Hey, we tried.

But all of those terrific experiences in my life likely never would have come to light if it hadn’t been for the influence of the mall.

So I had mixed emotions when I heard that the very site of our initial star-in-the-making location was about to become a grocery store or some other everyday store with no character of its own.

Meadow Glen officially closed its doors forever last week.

Over the past couple decades Meadow Glen went through lots of changes. The recording studio and everything down that hallway fell by the wayside in favor of some cheaply made crap stores. Casual Corner, and all the other clothing stores where shoulder pads weren’t optional, closed years ago.

They tried to keep the place alive with chain restaurants, party supply stores, and some other shops that just couldn’t cut it in the end.

In all honesty I probably haven’t stepped foot inside that mall in well over ten years. Maybe fifteen. After I stopped working in retail I tried like hell to limit my time spent in malls to, well, never if I could help it.

Because, really, why bother?

Every mall is pretty much the same these days. The same overpriced stores. The same lame merchandise. The same snarky and irritated employees making little money for a thankless job.

So, I guess it felt weird that I was as bummed out as I was to hear my former favorite dirt mall was closing its doors forever. But nothing really lasts, right?

Except maybe nostalgia.

Goodbye Meadow Glen, thanks for all those ridiculous teenage memories.

I came across the picture above on Facebook shared by a share of a friend. If you took this photo and would like the credit please contact me so I can add that info to the post. Thanks!

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Wednesday, January 13, 2016

Writing for Real

I went out the other night with a couple writer friends. One of the things we talked about is where all of us are in our book writing endeavors.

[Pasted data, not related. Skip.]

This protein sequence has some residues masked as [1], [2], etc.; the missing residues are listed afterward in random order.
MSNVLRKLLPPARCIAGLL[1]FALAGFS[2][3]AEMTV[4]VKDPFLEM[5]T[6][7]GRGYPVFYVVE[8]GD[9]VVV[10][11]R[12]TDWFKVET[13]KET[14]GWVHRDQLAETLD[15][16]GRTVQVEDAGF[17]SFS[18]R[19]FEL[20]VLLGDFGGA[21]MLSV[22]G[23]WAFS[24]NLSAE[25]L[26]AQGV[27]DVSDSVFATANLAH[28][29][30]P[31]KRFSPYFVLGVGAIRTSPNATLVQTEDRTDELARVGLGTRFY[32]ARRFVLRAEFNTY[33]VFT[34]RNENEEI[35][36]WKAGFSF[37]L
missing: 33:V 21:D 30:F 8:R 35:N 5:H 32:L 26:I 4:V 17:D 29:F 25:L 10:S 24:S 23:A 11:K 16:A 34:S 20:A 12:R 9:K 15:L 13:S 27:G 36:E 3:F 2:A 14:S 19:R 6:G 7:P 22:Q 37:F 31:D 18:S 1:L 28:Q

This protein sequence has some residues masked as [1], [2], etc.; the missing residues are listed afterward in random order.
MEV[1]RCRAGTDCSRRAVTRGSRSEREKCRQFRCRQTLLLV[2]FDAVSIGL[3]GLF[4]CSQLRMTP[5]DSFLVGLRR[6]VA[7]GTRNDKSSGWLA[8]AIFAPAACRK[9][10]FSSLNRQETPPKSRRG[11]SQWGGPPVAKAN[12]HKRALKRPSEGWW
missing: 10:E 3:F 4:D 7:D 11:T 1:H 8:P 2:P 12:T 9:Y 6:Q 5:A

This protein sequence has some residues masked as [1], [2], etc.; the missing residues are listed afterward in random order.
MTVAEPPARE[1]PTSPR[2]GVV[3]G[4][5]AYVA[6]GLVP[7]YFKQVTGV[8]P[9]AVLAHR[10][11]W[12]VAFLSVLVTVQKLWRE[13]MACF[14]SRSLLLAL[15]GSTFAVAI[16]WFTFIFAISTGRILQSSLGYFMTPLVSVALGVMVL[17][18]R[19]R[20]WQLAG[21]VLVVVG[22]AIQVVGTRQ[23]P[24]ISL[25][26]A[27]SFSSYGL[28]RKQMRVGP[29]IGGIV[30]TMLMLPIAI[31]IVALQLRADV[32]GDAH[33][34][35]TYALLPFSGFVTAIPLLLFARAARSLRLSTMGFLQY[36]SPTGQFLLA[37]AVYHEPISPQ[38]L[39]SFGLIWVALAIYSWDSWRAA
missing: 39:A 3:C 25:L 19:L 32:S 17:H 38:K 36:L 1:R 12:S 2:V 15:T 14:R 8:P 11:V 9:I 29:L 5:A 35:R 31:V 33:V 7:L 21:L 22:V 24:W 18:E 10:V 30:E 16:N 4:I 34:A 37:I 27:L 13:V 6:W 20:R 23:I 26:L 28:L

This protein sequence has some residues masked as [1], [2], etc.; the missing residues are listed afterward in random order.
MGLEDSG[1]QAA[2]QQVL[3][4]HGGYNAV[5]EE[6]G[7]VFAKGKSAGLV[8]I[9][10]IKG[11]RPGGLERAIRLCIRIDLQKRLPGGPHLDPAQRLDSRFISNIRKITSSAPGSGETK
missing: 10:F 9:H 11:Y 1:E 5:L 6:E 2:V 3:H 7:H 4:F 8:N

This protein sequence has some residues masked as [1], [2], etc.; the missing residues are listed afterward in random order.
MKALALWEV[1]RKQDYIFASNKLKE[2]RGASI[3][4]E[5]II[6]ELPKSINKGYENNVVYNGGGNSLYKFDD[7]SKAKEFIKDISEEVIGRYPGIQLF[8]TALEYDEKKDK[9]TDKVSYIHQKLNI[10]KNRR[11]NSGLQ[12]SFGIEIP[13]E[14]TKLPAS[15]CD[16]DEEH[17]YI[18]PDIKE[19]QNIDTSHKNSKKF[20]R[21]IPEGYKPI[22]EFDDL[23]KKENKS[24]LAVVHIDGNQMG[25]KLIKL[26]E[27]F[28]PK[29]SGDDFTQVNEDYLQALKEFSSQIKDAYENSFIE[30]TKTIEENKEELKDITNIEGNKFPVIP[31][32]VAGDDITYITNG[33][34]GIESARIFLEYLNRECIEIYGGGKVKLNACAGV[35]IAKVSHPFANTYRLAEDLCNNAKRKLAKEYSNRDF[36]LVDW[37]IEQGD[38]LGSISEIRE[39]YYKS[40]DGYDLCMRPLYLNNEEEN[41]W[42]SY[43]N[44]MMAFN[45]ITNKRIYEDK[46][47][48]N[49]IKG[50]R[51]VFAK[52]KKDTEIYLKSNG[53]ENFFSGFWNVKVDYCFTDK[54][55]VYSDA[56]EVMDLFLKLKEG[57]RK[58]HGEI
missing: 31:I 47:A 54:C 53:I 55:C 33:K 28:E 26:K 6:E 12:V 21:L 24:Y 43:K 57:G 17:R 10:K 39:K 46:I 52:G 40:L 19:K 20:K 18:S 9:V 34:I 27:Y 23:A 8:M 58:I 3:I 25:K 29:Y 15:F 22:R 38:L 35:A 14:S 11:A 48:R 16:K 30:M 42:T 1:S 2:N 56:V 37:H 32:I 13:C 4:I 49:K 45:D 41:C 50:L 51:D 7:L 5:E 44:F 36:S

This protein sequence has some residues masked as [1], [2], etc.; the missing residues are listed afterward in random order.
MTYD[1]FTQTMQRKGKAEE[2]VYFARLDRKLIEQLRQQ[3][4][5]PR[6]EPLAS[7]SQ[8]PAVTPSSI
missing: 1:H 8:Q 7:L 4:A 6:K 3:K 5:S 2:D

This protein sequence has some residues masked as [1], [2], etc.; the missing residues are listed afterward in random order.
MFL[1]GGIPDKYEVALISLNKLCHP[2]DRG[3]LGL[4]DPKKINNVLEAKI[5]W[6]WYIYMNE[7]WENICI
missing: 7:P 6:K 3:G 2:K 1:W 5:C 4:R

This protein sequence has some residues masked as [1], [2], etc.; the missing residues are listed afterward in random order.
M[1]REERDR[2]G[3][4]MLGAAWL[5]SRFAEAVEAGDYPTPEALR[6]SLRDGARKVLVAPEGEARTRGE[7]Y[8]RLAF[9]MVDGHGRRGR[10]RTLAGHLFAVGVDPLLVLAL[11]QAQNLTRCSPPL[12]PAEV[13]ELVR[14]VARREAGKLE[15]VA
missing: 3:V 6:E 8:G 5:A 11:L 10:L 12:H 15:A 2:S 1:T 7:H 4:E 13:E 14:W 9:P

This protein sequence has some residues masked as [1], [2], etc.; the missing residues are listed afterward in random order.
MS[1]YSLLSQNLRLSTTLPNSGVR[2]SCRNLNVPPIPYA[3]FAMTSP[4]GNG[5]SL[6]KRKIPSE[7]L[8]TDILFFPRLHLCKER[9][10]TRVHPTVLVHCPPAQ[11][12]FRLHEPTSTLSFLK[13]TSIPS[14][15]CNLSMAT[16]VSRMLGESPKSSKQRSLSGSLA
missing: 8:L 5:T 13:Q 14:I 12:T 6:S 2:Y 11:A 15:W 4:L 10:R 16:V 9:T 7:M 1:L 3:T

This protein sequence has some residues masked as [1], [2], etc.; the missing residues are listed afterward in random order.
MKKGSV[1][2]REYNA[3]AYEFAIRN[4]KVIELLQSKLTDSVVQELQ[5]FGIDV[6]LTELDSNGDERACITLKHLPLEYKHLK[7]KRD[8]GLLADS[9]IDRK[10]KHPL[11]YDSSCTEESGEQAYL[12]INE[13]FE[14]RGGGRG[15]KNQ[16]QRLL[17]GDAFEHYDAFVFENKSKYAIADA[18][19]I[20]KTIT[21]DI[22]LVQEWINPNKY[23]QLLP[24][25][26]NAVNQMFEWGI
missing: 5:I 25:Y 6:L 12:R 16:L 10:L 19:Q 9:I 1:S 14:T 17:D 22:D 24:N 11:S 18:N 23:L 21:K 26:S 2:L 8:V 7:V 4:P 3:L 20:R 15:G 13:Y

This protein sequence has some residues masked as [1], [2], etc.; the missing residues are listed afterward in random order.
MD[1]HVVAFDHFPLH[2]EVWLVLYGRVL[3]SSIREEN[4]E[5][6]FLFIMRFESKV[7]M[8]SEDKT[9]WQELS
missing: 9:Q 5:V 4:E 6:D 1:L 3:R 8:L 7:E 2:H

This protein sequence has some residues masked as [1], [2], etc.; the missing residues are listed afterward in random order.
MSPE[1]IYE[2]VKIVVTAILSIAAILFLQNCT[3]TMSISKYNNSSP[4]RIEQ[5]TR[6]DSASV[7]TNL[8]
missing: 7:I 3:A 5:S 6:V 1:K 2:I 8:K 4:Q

Almost word-for-word, I said:

Every time I sit down to work on book 3 in my Shaw McLeary mystery series I give the finger to my laptop.

Yeah. Kind of been like that lately.

But saying that out loud got me thinking about what I'm doing with my writing life and, after flipping it off repeatedly, how I spend my days since I stopped all progress on the series.

Tweets, blog posts, and a brand new book are all on the daily docket. Yea, new things!

I love writing those things and that’s terrific but what about where I left my audience hanging in the last Shaw book? That phone call? The possibility of a relationship? Her trip to Seattle?

What happens if I just can’t bring myself to write it? What if I feel like giving the book the finger every day of its existence and I don’t release one single title this year?

If I leave the series in the dust and move forward with all of my exciting, new, shiny work instead, what happens to Shaw, JJ, Danny, Krista, Shaw’s sister and mom? Do they languish out there in the abyss for the rest of their un-finished lives?

In short? Yes.

So here’s a few things I need to face facts about:

1. Life isn't fair.
2. I’m being a pansy.
3. Boo hoo I have to do work I don't feel like doing...

Said every employee ever.

However, this is where the unique part of my job comes into play. I'm not really an employee.

Self-publisher, self-employed, indie author means I do actually get to choose what kind of writing I do on a daily, weekly, monthly basis. I get to be inspired and write things that I love. Be floofy! Play with my inner self-ness!

And of course I never have to worry about people forgetting about me and my writing because I take so long to release a book. Oh, and the other thing is I never have to worry about people caring if I answered all the questions from the first two books or not.

Wait, right?

In short? No.

Because I do have readers. People who have read the first two books, reviewed them, mentioned to me how much they’re enjoying the series. Said outright they can’t wait to see what happens in the next book.

That means, no matter how much I want to pretend I can do anything I want, that I can forget entirely about writing ‘the end’ on my series, I know what I have to do. And also what I want to do about finishing the thing that I started.

Whether number 1 up there is true or not I still need to be fair to my readers. As well as myself and my writing. And that means I need to see this thing through to the end I decided on when I started writing the series in the first place.